NEWS

Raj: No One Has Right To Decide For Others

Any individual in a position of authority whether a village headman, trade unionist or a political party leader does not have the right to make decisions for any other individual.
25 Jan 2018 10:42
Raj: No One Has Right To Decide For Others
Director of Human Rights and Anti-Discrimination Commission, Ashwin Raj

Any individual in a position of authority whether a village headman, trade unionist or a political party leader does not have the right to make decisions for any other individual.

Director of Human Rights and Anti-Discrimination Commission, Ashwin Raj, made this statement, referring to a media report where a village headman stated that the people of his village did not want to vote in the upcoming general election.

The village headman said this was because infrastructure development had not reached their village.

Mr Raj said the right to vote was an expression of the will of the individual as recognised in Fiji’s Constitution and must be exercised without fear of reprisal and recrimination.

“Any person in a position of authority whether they be religious leaders, village heads, trade unionists, or political party leaders have no right to make decisions and impose unilaterally on the people they purport to represent on whether they can or cannot vote.”

He said such decisions made on behalf of individuals are contrary to an individual’s freedom to make political choices including the right to vote by secret ballot.

Supervisor of Elections Mohammed Saneem has called on the media to practise responsible reporting of such matters.

“It is important that there is good understanding of the electoral process so that media does not assist in disfranchising voters,” Mr Saneem said.

He said it was important for officials to convey information to the villages in an apolitical manner as there was a need to respect the rights of every individual to vote.

Mr Saneem said this was important because sometimes in a communal setting there would be some individual authorities that direct the order of events and manner of voting.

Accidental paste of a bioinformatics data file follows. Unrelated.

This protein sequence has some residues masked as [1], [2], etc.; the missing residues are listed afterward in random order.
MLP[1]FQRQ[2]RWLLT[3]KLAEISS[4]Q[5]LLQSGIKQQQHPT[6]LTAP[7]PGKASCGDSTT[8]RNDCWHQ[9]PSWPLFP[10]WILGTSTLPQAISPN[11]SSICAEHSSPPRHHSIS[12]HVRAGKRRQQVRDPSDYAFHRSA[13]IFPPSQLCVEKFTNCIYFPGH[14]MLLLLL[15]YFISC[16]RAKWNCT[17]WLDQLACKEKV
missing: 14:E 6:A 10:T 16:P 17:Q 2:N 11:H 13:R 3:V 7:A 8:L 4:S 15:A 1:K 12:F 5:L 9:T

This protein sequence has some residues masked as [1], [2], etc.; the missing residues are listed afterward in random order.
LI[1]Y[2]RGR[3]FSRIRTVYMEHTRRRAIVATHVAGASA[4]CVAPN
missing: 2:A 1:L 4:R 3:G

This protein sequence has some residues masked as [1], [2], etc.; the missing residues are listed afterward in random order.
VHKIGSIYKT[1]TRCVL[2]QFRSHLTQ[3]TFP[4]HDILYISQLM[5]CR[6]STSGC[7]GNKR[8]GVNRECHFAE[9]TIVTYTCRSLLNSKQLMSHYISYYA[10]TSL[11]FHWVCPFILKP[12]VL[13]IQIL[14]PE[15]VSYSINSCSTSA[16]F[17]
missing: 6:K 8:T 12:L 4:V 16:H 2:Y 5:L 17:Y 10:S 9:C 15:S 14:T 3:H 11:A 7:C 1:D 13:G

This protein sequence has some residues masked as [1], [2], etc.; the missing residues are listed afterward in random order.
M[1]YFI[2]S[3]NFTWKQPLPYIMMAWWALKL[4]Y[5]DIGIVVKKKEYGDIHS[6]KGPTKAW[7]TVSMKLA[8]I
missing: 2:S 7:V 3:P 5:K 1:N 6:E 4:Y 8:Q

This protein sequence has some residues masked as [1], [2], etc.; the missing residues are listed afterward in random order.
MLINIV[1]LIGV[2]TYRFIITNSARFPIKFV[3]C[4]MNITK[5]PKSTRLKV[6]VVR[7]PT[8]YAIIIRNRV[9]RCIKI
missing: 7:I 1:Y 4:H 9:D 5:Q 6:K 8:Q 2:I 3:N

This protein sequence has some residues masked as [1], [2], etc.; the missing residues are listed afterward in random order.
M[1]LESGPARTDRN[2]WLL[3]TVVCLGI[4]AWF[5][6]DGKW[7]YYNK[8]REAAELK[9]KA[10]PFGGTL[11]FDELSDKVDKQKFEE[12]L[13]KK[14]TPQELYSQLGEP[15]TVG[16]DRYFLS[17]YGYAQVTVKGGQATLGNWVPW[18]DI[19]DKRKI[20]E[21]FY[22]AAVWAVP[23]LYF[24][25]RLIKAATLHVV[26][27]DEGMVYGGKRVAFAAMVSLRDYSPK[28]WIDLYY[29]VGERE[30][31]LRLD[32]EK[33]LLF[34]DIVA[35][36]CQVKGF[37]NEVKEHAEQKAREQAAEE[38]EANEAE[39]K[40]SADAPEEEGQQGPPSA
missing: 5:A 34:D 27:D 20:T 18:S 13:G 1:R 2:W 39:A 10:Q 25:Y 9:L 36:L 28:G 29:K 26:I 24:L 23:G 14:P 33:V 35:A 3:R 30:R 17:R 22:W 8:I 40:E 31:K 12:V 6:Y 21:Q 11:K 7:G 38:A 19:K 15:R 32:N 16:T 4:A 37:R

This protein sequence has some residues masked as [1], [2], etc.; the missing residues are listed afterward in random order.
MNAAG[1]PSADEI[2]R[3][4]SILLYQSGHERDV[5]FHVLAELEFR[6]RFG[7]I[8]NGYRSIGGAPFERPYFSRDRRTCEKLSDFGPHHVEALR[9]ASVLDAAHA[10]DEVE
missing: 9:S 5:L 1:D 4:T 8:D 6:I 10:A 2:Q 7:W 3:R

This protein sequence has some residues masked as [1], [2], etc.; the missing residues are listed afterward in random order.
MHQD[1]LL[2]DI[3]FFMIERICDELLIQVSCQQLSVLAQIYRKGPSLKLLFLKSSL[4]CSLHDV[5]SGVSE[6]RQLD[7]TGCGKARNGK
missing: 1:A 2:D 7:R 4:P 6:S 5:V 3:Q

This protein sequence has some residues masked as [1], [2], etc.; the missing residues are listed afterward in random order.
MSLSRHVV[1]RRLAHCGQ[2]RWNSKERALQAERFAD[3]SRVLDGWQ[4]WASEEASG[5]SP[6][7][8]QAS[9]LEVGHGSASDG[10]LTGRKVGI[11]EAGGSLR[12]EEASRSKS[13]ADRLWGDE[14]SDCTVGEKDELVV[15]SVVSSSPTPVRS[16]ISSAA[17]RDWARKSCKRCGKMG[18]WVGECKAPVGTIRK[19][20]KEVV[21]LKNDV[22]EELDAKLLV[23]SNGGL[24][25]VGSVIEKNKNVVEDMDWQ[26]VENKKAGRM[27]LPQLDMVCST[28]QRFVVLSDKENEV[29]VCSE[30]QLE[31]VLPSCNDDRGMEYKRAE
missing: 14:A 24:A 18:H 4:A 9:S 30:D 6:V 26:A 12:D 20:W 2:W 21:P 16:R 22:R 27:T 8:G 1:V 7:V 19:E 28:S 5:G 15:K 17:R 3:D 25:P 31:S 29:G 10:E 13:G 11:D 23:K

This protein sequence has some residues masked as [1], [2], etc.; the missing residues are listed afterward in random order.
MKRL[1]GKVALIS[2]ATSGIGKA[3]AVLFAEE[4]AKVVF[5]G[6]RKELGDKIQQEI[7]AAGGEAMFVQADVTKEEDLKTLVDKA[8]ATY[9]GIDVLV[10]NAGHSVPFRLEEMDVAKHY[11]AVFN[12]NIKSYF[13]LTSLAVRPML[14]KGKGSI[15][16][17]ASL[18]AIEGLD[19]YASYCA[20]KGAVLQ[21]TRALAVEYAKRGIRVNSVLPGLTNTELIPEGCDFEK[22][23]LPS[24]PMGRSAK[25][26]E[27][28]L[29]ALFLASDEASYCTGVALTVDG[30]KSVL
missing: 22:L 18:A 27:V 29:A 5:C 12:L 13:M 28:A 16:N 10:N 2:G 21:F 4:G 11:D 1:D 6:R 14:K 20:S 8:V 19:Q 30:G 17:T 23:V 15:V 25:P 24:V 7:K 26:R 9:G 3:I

He said this limited the exercise of rights of people who were not so authoritative.

“Recently in the news, there has been a particular village that has now remarked that it will not vote, it’s questionable as to who exactly decided that,” he said.

“Whether all the women were consulted, whether all the youths were consulted. It questions the motive of publishing such news without any verifications.

“One person stands up and says ‘ok the whole village will not vote. It questions whether the individuals who are constitutionally entitled to vote were consulted and whether they all elected not to vote or all directed not to vote.”

He said the FEO would ensure that even in a place that says they would not vote, the FEO would still put up a polling station in the vicinity of that area.

He said this would allow anyone who wishes to exercise their right to go ahead and do so.

“People who obstruct voting can be criminally liable for their actions and in the event of a criminal case is found against them, relevant authorities will proceed with it,” Mr Saneem said.

“The FEO will not hesitate to take any such person to the relevant authorities for prosecution.”

Edited by Naisa Koroi

Feedback:  losirene.lacanivalu@fijisun.com.fj

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